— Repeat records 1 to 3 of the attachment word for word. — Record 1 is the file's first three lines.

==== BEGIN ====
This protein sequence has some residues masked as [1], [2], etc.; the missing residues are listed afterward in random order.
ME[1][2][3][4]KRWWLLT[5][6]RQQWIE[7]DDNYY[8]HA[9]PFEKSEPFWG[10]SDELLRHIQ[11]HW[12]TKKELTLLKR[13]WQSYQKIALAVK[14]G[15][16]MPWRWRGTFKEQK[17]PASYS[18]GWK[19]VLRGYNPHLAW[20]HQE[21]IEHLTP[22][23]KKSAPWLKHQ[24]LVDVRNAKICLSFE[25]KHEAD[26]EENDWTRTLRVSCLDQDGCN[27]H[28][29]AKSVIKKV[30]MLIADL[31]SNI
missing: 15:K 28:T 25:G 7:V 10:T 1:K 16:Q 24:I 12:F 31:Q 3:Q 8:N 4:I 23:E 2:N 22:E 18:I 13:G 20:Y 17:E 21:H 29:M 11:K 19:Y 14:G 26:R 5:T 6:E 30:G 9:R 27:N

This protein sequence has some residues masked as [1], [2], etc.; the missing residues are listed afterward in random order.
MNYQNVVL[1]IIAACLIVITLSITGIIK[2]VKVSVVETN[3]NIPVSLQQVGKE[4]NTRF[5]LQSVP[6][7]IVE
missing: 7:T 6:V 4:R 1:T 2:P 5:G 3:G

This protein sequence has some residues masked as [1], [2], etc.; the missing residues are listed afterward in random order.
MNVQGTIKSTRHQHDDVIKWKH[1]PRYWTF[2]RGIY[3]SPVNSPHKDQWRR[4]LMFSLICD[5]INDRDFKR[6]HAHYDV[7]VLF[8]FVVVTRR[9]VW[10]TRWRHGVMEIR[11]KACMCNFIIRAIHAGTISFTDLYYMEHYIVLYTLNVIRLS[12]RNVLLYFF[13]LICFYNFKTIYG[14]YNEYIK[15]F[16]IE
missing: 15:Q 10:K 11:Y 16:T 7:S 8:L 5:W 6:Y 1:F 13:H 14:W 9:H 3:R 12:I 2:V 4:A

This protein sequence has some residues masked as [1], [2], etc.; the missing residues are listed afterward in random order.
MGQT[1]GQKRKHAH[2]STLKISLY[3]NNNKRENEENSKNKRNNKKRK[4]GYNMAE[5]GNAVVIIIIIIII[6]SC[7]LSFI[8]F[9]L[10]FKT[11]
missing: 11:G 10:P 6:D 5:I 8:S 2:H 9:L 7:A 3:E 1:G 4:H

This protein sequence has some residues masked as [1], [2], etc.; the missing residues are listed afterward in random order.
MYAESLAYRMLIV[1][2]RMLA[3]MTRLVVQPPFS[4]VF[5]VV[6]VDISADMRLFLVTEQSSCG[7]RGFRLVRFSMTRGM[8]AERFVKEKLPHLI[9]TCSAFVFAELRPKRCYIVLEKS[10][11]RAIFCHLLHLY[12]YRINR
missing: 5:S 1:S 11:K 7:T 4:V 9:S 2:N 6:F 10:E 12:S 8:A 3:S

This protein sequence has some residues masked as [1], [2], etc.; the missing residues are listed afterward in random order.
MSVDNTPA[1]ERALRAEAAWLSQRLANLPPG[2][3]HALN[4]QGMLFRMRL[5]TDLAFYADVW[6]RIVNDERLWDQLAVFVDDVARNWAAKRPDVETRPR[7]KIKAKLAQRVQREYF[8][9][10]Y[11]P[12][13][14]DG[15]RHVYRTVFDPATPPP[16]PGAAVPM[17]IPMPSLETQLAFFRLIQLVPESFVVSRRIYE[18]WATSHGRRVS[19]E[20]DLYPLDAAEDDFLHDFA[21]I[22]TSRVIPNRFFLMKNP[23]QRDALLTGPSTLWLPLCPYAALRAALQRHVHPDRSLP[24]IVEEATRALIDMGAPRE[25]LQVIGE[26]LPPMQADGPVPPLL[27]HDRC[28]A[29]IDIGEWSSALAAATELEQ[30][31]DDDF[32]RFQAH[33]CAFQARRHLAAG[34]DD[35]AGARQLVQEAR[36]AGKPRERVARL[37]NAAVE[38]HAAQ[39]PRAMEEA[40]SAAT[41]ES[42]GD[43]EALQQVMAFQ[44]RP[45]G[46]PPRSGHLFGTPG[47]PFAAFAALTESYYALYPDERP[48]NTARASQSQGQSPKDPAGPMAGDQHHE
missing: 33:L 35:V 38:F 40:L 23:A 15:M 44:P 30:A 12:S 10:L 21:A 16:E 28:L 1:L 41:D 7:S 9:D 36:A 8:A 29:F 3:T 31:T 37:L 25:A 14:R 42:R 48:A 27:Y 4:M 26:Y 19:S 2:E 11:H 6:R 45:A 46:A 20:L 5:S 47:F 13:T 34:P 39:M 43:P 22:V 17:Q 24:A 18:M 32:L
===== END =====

This protein sequence has some residues masked as [1], [2], etc.; the missing residues are listed afterward in random order.
ME[1][2][3][4]KRWWLLT[5][6]RQQWIE[7]DDNYY[8]HA[9]PFEKSEPFWG[10]SDELLRHIQ[11]HW[12]TKKELTLLKR[13]WQSYQKIALAVK[14]G[15][16]MPWRWRGTFKEQK[17]PASYS[18]GWK[19]VLRGYNPHLAW[20]HQE[21]IEHLTP[22][23]KKSAPWLKHQ[24]LVDVRNAKICLSFE[25]KHEAD[26]EENDWTRTLRVSCLDQDGCN[27]H[28][29]AKSVIKKV[30]MLIADL[31]SNI
missing: 15:K 28:T 25:G 7:V 10:T 1:K 16:Q 24:I 12:F 31:Q 3:Q 8:N 4:I 23:E 2:N 22:E 18:I 13:G 20:Y 17:E 21:H 29:M 11:K 19:Y 14:G 26:R 5:T 6:E 30:G 9:R 27:N

This protein sequence has some residues masked as [1], [2], etc.; the missing residues are listed afterward in random order.
MNYQNVVL[1]IIAACLIVITLSITGIIK[2]VKVSVVETN[3]NIPVSLQQVGKE[4]NTRF[5]LQSVP[6][7]IVE
missing: 7:T 6:V 4:R 1:T 2:P 5:G 3:G

This protein sequence has some residues masked as [1], [2], etc.; the missing residues are listed afterward in random order.
MNVQGTIKSTRHQHDDVIKWKH[1]PRYWTF[2]RGIY[3]SPVNSPHKDQWRR[4]LMFSLICD[5]INDRDFKR[6]HAHYDV[7]VLF[8]FVVVTRR[9]VW[10]TRWRHGVMEIR[11]KACMCNFIIRAIHAGTISFTDLYYMEHYIVLYTLNVIRLS[12]RNVLLYFF[13]LICFYNFKTIYG[14]YNEYIK[15]F[16]IE
missing: 15:Q 10:K 11:Y 16:T 7:S 8:L 5:W 6:Y 1:F 13:H 14:W 9:H 3:R 12:I 2:V 4:A